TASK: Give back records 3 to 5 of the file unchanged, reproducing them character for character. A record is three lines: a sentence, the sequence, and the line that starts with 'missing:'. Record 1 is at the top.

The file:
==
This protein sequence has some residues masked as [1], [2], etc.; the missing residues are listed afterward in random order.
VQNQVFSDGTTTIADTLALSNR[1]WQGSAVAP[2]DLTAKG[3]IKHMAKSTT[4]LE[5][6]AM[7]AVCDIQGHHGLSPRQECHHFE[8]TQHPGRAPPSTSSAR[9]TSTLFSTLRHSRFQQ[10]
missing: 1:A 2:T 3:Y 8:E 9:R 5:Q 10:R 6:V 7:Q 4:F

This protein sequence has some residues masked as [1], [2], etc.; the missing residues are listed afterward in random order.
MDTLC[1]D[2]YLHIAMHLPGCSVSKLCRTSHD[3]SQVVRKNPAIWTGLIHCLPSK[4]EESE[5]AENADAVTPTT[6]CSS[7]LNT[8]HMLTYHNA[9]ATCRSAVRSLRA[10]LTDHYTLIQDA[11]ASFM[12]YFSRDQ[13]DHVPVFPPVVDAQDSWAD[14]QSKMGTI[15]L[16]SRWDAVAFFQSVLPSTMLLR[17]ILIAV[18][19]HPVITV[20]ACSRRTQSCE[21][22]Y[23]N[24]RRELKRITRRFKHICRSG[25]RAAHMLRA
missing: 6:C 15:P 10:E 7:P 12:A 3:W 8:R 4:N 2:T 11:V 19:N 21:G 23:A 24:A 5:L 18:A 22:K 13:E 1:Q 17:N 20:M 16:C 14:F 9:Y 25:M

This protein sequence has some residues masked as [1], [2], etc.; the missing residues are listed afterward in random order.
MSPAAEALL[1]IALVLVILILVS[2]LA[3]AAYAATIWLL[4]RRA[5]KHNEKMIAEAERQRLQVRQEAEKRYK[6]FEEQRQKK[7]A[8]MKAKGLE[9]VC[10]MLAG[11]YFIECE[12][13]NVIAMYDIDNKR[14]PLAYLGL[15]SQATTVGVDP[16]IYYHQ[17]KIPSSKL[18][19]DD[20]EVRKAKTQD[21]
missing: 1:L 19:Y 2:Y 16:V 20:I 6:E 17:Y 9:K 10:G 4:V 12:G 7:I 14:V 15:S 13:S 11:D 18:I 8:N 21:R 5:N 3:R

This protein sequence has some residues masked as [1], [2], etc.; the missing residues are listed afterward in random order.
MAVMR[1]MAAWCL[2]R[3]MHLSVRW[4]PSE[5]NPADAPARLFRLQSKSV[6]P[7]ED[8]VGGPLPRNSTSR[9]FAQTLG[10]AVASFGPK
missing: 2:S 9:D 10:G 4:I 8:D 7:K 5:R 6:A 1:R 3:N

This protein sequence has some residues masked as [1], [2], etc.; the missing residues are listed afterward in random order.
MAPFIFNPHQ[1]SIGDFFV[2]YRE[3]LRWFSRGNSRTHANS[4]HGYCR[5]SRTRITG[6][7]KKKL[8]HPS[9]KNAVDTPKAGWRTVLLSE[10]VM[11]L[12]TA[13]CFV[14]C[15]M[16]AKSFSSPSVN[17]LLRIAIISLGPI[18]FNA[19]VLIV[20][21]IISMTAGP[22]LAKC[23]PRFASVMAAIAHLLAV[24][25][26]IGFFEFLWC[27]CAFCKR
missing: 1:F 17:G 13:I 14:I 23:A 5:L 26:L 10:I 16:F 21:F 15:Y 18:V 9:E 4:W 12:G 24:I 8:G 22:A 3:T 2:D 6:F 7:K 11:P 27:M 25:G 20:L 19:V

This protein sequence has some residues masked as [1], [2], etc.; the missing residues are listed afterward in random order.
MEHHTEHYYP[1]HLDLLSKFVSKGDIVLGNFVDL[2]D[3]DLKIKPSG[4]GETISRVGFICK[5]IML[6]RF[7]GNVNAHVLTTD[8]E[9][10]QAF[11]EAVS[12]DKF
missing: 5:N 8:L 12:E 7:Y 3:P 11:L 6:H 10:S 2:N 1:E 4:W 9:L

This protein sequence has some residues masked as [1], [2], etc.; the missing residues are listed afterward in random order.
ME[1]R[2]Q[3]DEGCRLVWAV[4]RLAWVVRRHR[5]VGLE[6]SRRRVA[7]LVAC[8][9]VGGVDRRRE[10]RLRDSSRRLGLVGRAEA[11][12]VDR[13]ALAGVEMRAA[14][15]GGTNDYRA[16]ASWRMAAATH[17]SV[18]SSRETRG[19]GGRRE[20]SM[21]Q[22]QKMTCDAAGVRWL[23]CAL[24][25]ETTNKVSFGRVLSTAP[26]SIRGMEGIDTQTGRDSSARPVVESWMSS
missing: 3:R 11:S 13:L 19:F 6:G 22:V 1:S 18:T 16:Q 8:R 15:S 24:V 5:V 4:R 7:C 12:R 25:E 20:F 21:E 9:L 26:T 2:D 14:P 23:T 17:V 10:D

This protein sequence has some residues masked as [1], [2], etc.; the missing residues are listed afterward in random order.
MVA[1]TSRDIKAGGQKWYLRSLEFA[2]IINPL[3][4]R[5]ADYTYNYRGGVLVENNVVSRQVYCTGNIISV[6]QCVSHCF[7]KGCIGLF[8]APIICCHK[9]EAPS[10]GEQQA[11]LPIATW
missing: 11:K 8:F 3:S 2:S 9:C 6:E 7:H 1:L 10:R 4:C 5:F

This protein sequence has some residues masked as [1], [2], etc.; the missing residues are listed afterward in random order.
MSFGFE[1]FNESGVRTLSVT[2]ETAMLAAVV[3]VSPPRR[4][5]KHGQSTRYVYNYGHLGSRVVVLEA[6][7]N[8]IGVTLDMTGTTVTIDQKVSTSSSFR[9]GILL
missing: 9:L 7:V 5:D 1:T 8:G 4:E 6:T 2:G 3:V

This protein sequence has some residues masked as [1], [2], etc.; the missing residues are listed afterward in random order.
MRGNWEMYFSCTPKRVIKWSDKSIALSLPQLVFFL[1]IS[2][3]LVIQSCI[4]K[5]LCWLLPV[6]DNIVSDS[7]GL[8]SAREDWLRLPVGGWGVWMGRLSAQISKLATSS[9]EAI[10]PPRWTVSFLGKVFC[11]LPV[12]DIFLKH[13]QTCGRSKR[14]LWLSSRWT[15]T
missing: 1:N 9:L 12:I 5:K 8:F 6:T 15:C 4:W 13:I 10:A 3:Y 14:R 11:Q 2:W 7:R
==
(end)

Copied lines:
This protein sequence has some residues masked as [1], [2], etc.; the missing residues are listed afterward in random order.
MSPAAEALL[1]IALVLVILILVS[2]LA[3]AAYAATIWLL[4]RRA[5]KHNEKMIAEAERQRLQVRQEAEKRYK[6]FEEQRQKK[7]A[8]MKAKGLE[9]VC[10]MLAG[11]YFIECE[12][13]NVIAMYDIDNKR[14]PLAYLGL[15]SQATTVGVDP[16]IYYHQ[17]KIPSSKL[18][19]DD[20]EVRKAKTQD[21]
missing: 1:L 19:Y 2:Y 16:V 20:I 6:E 17:Y 9:K 10:G 4:V 12:G 7:I 14:V 15:S 13:S 11:D 18:I 8:N 21:R 5:N 3:R

This protein sequence has some residues masked as [1], [2], etc.; the missing residues are listed afterward in random order.
MAVMR[1]MAAWCL[2]R[3]MHLSVRW[4]PSE[5]NPADAPARLFRLQSKSV[6]P[7]ED[8]VGGPLPRNSTSR[9]FAQTLG[10]AVASFGPK
missing: 2:S 9:D 10:G 4:I 8:D 7:K 5:R 6:A 1:R 3:N

This protein sequence has some residues masked as [1], [2], etc.; the missing residues are listed afterward in random order.
MAPFIFNPHQ[1]SIGDFFV[2]YRE[3]LRWFSRGNSRTHANS[4]HGYCR[5]SRTRITG[6][7]KKKL[8]HPS[9]KNAVDTPKAGWRTVLLSE[10]VM[11]L[12]TA[13]CFV[14]C[15]M[16]AKSFSSPSVN[17]LLRIAIISLGPI[18]FNA[19]VLIV[20][21]IISMTAGP[22]LAKC[23]PRFASVMAAIAHLLAV[24][25][26]IGFFEFLWC[27]CAFCKR
missing: 1:F 17:G 13:I 14:I 23:A 5:L 26:L 10:I 16:F 21:F 15:Y 18:V 9:E 4:W 12:G 24:I 8:G 22:A 3:T 2:D 6:F 7:K 11:P 27:M 25:G 20:L 19:V